Sacramento – More than 19.6 million Californians are registered to vote in the midterms, the largest number in California history, Secretary of State Alex Padilla announced Friday.
“It is nearly unprecedented for California to set a voter registration record in a midterm election,” Padilla said.
Nearly four in five eligible Californians is registered to vote, the largest share of the eligible population heading into a gubernatorial election in almost 70 years, according to Padilla’s office.
The numbers come as voters appear highly energized for the election that will determine what party controls Congress.
The tally is likely buoyed by California’s new automatic voter registration program, known “motor voter” because it registers eligible people who visit the Department of Motor Vehicles unless they opt out. It took effect in April, with more than 3 million people registering or updating their registration through the program by the start of last month, according to the DMV.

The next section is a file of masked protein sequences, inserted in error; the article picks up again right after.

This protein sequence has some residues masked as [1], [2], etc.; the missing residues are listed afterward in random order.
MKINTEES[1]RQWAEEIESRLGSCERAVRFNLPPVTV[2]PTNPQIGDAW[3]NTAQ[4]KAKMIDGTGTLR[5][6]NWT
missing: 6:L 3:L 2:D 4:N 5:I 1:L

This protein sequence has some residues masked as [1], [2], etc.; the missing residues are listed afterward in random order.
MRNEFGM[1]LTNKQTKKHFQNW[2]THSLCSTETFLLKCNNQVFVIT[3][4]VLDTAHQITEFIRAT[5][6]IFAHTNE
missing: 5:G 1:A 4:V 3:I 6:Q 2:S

Over 1.8 million more California residents are registered to vote heading into Election Day than were registered ahead of the 2014 midterm.
Democrats and no-party-preference make up a larger part of the electorate both in numbers and as a percentage than in 2014. Republicans are a smaller share, numerically and as a percentage, making up less than a quarter of registered voters.
California’s voter registration deadline passed Oct. 22, but residents can still register to vote conditionally in the November election at county elections offices and some other locations.
More than three million people have already voted ahead of Election Day, according to the nonpartisan firm Political Data Inc.